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Glen Burnie, Maryland
Location of Glen Burnie, Maryland
|• Total||18.0 sq mi (46.7 km2)|
|• Land||17.3 sq mi (44.9 km2)|
|• Water||0.7 sq mi (1.8 km2)|
|Elevation||52 ft (16 m)|
| • Estimate |
|• Density||3,905/sq mi (1,507.7/km2)|
|Time zone||UTC−5 (Eastern (EST))|
|• Summer (DST)||UTC−4 (EDT)|
|Area code(s)||410, 443, and 667|
|GNIS feature ID||0590311|
Glen Burnie is a census-designated place (CDP) in Anne Arundel County, Maryland, United States. It is a suburb of Baltimore. The population of Glen Burnie was 67,639 at the 2010 census.
In 1812, Elias Glenn, a district attorney, established a county seat near what is currently known as Brooklyn Park. He named his property "Glennsburne".
The name was changed to "Glennsbourne Farm", and eventually "Glenburnie", as the property was passed through Glenn's descendants. Records also show the name as "Tracey's Station" and "Myrtle", after local postmaster Samuel Sewell Tracey and one of Tracey's boarders, before the final decision was made.
In 1854, William Wilkins Glenn, Elias Glenn's grandson, incorporated the Curtis Creek Mining, Furnace and Manufacturing Company into his family's property. [ citation needed ]The business flourished during the 19th century, and with it came several thousand acres of land in northern Anne Arundel County.
Upon the death of William Wilkins Glenn, his son, brother and nephew began to manage the family's business affairs, and Glenburnie became an official state subdivision in 1888.The Glenn family contracted George T. Melvin and Henry S. Mancha to lay out and promote the town. It would not be until 1930 that postmaster Louis J. DeAlba decided two words were better than one, and gave the town a final name change to the current Glen Burnie.
Among the earliest Glen Burnie schools was First Avenue Elementary, built in 1899. The oldest area church is St. Alban's Episcopal, which was built in 1904, with many of its bricks dating back to Marley Chapel, an early Maryland parish from the 1730s. Crain Highway, one of Glen Burnie's main thoroughfares (named after State Senator Robert Crain), opened in 1927 and Ritchie Highway (Maryland Route 2, named for ex-Governor Albert C. Ritchie) followed in 1939.Ritchie Highway carried nearly all Baltimore-area traffic headed for Annapolis and the Chesapeake Bay Bridge until an alternate bypass road, Interstate 97, opened in the 1980s.
Until 1950 the Baltimore and Annapolis Railroad provided passenger and freight service through Glen Burnie from Annapolis to Baltimore; passenger service ended in February 1950 due to increased competition from buses and private automobiles, but freight service continued until Hurricane Agnes did so much damage to a trestle crossing the Severn River in Annapolis that the trestle was condemned for use by trains by the Army Corps of Engineers in the late 1960s. (The trestle remained as a haven for fishermen and crabbers until it was dismantled.) North Glen Burnie is now served by the Baltimore Light Rail system's Cromwell/Glen Burnie station.
Schools and churches were built in the ensuing decades, and construction was completed on Harundale Mall, the first enclosed shopping center east of the Mississippi River, in 1958.It was one of the first shopping centers to be called a "mall" and was developed by James W. Rouse of the Rouse Company (which also developed nearby Columbia, Maryland). The mall was developed in a joint effort with a local real estate developer, Charles Steffey. The originally planned location was not on Ritchie Highway but on Crain Highway (the main arterial for Glen Burnie). Charlie Steffey and Jim Rouse negotiated unsuccessfully with the "city fathers" of Glen Burnie, offering to regenerate the (then failing) center of town with their revolutionary concept. The "sticking point" was that the intersection of Crain Highway and Quarterfield Road (the proposed location) habitually flooded in even nominal rainstorms, to the point of cars being up to their doors in the river that ensued.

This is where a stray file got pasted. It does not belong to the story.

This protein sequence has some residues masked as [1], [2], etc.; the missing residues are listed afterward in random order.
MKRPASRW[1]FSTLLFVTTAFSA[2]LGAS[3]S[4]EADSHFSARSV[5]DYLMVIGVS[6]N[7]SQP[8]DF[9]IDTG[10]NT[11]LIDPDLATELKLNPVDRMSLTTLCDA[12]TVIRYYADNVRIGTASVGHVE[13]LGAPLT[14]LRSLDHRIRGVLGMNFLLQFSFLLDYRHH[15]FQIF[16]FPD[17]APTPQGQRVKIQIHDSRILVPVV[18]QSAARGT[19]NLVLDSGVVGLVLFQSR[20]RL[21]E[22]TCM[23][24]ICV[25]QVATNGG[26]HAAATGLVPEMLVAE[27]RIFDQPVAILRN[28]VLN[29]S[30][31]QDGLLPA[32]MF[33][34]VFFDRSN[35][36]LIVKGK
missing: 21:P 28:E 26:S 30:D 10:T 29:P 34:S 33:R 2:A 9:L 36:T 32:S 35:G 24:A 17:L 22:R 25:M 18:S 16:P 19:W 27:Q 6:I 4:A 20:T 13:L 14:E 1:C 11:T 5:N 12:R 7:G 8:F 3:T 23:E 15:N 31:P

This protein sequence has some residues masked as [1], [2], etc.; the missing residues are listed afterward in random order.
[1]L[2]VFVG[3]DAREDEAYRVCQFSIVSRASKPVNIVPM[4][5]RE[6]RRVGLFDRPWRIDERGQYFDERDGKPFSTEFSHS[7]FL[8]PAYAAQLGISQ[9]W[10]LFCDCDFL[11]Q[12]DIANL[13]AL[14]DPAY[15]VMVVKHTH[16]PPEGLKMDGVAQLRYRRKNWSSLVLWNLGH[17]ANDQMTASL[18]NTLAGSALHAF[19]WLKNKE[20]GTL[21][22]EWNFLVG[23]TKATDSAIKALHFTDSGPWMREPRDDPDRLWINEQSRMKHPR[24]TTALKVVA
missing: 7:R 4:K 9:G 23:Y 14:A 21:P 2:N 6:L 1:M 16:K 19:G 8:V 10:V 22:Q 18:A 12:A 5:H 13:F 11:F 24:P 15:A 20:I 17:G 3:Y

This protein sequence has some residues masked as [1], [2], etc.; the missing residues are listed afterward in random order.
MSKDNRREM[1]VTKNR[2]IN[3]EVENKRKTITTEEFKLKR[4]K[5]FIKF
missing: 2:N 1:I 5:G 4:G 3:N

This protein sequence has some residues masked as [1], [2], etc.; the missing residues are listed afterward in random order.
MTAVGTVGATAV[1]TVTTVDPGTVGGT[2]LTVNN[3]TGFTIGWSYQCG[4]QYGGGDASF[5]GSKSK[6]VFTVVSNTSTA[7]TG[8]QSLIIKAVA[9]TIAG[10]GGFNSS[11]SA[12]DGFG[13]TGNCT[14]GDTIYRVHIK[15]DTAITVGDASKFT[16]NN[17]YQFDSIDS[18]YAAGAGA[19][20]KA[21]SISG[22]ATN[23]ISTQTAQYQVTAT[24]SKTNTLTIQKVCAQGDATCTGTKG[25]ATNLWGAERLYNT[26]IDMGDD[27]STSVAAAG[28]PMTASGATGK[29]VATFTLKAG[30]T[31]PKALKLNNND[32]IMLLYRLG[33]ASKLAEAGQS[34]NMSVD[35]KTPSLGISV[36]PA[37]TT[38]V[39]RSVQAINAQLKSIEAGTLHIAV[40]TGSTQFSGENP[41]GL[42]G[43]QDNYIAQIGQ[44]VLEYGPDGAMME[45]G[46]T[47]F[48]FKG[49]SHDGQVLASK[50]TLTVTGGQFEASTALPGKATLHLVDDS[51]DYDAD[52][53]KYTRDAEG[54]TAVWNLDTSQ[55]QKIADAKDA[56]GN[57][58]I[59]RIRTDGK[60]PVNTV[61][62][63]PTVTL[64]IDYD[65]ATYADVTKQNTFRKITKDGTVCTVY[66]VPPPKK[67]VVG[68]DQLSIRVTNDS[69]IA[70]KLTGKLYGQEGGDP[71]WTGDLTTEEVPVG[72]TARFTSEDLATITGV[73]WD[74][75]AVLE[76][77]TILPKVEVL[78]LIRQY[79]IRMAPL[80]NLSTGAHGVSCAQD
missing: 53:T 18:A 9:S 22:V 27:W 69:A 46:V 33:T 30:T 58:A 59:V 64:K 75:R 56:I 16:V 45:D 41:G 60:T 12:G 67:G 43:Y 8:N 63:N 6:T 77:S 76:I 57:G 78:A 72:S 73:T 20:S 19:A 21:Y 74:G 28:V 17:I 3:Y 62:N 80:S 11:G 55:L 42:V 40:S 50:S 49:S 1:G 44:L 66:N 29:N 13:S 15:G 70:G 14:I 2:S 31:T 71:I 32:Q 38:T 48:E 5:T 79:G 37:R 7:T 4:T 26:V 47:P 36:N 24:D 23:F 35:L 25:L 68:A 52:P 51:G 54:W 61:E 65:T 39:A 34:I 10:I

The "city fathers" decided that the advantage of having the "mall" there was overshadowed by the cost of fixing the storm water situation and declined. As a result, Glen Burnie Mall followed in 1962.Marley Station, another large shopping center, opened in February 1987. The Maryland Motor Vehicle Administration office building employs many people in town. In the 1970s, developers tried to make Glen Burnie more urban by building and funding new projects, projects like Empire Towers in 1974, or Crain Towers in 1990, then with the addition of an Anne Arundel Community College branch in the town center. In 1965, North Arundel Hospital opened as a community hospital, but as it was constantly overflowed with patients, the University of Maryland Medical System bought the hospital in 2000 and renovated it to accommodate more patients and equipment.
Glen Burnie is a suburb of Baltimore. It is located at −76.610588). The intersection of Central Avenue and Crain Highway forms the boundaries of the NW, SW, NE & SE postal quadrants in the community's center.(39.159982,
According to the United States Census Bureau, the CDP has a total area of 18.0 square miles (46.7 km2), of which 17.3 square miles (44.9 km2) is land and 0.69 square miles (1.8 km2), or 3.95%, is water.
The climate in this area is characterized by hot, humid summers and generally mild to cool winters. According to the Köppen Climate Classification system, Glen Burnie has a humid subtropical climate, abbreviated "Cfa" on climate maps.
|Climate data for BWI Airport (1981−2010 normals, extremes 1950−present)|
|Record high °F (°C)||75|
|Mean maximum °F (°C)||63.5|
|Average high °F (°C)||41.4|
|Average low °F (°C)||24.4|
|Mean minimum °F (°C)||7.6|
|Record low °F (°C)||−7|
|Average precipitation inches (mm)||3.05|
|Average snowfall inches (cm)||6.8|
|Average precipitation days (≥ 0.01 in)||10.2||8.9||10.4||10.8||11.4||10.6||10.0||8.6||8.5||8.2||8.7||9.9||116.2|
|Average snowy days (≥ 0.1 in)||3.5||2.8||1.1||0.1||0||0||0||0||0||0||0.3||1.7||9.5|
|Average relative humidity (%)||63.2||61.3||59.2||58.9||66.1||68.4||69.1||71.1||71.3||69.5||66.5||65.5||65.8|
|Average dew point °F (°C)||19.9|
|Mean monthly sunshine hours||155.4||164.0||215.0||230.7||254.5||277.3||290.1||264.4||221.8||205.5||158.5||144.5||2,581.7|
|Percent possible sunshine||51||54||58||58||57||62||64||62||59||59||52||49||58|
|Source: NOAA (relative humidity, dew point and sun 1961–1990)|
The following public schools are in Glen Burnie or serve students who reside in Glen Burnie:
Glen Burnie is also home to a campus of Anne Arundel Community College.